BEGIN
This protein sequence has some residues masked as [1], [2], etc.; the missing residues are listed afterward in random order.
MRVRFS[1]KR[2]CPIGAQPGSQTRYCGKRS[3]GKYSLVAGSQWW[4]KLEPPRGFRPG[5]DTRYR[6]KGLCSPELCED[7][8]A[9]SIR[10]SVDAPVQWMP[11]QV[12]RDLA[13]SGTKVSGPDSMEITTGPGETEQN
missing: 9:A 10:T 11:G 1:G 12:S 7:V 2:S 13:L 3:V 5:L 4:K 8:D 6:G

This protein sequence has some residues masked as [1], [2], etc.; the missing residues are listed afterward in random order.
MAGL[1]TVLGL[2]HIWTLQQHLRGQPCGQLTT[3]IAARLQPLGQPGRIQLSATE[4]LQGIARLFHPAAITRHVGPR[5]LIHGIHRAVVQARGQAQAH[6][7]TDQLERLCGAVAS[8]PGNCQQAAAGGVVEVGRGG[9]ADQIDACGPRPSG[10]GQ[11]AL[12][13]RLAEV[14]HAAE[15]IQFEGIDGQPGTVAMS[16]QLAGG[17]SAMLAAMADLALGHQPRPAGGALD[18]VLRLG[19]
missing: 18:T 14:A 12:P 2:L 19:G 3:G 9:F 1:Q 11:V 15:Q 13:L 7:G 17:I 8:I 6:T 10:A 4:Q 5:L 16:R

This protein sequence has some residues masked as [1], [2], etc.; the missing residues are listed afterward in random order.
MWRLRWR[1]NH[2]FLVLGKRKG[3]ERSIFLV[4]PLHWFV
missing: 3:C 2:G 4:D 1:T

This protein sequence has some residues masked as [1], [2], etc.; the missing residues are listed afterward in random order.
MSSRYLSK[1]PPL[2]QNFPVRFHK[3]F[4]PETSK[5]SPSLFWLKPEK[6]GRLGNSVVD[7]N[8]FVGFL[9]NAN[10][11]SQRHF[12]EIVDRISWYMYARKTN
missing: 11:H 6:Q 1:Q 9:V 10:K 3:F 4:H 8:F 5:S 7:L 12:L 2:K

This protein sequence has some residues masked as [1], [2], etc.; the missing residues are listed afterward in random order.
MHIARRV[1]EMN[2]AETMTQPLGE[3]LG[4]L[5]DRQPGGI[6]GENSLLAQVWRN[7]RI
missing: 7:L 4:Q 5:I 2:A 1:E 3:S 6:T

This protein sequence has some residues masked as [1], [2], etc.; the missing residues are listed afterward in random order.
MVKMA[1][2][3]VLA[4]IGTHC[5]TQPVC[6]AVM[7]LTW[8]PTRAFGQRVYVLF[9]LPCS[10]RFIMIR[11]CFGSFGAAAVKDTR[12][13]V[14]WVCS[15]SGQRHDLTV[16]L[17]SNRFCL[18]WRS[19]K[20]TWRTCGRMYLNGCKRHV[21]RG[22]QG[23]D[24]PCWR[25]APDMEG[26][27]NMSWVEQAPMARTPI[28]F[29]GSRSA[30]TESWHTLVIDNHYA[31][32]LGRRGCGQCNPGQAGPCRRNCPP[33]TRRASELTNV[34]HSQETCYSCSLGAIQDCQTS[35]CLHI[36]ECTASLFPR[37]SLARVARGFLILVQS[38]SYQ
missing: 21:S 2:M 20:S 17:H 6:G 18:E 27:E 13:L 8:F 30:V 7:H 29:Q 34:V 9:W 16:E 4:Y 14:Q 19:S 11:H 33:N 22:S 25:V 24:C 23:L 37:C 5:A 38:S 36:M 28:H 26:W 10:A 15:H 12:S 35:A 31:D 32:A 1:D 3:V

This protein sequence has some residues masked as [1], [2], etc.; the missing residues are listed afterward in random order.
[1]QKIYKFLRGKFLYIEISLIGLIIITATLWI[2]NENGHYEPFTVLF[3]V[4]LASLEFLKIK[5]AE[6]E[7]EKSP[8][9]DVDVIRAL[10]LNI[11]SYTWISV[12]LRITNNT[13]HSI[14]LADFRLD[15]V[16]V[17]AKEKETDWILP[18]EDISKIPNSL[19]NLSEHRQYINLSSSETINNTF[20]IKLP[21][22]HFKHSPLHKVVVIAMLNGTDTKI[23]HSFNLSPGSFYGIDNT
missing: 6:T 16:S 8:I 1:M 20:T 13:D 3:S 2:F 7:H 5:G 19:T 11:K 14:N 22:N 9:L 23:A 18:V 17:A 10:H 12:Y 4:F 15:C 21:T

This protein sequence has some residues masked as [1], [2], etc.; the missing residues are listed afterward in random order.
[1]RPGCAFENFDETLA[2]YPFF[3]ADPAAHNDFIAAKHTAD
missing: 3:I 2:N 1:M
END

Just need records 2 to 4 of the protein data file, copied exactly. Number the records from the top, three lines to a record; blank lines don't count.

This protein sequence has some residues masked as [1], [2], etc.; the missing residues are listed afterward in random order.
MAGL[1]TVLGL[2]HIWTLQQHLRGQPCGQLTT[3]IAARLQPLGQPGRIQLSATE[4]LQGIARLFHPAAITRHVGPR[5]LIHGIHRAVVQARGQAQAH[6][7]TDQLERLCGAVAS[8]PGNCQQAAAGGVVEVGRGG[9]ADQIDACGPRPSG[10]GQ[11]AL[12][13]RLAEV[14]HAAE[15]IQFEGIDGQPGTVAMS[16]QLAGG[17]SAMLAAMADLALGHQPRPAGGALD[18]VLRLG[19]
missing: 18:T 14:A 12:P 2:L 19:G 3:G 9:F 1:Q 11:V 15:Q 13:L 7:G 17:I 8:I 6:T 10:A 4:Q 5:L 16:R

This protein sequence has some residues masked as [1], [2], etc.; the missing residues are listed afterward in random order.
MWRLRWR[1]NH[2]FLVLGKRKG[3]ERSIFLV[4]PLHWFV
missing: 3:C 2:G 4:D 1:T

This protein sequence has some residues masked as [1], [2], etc.; the missing residues are listed afterward in random order.
MSSRYLSK[1]PPL[2]QNFPVRFHK[3]F[4]PETSK[5]SPSLFWLKPEK[6]GRLGNSVVD[7]N[8]FVGFL[9]NAN[10][11]SQRHF[12]EIVDRISWYMYARKTN
missing: 11:H 6:Q 1:Q 9:V 10:K 3:F 4:H 8:F 5:S 7:L 12:L 2:K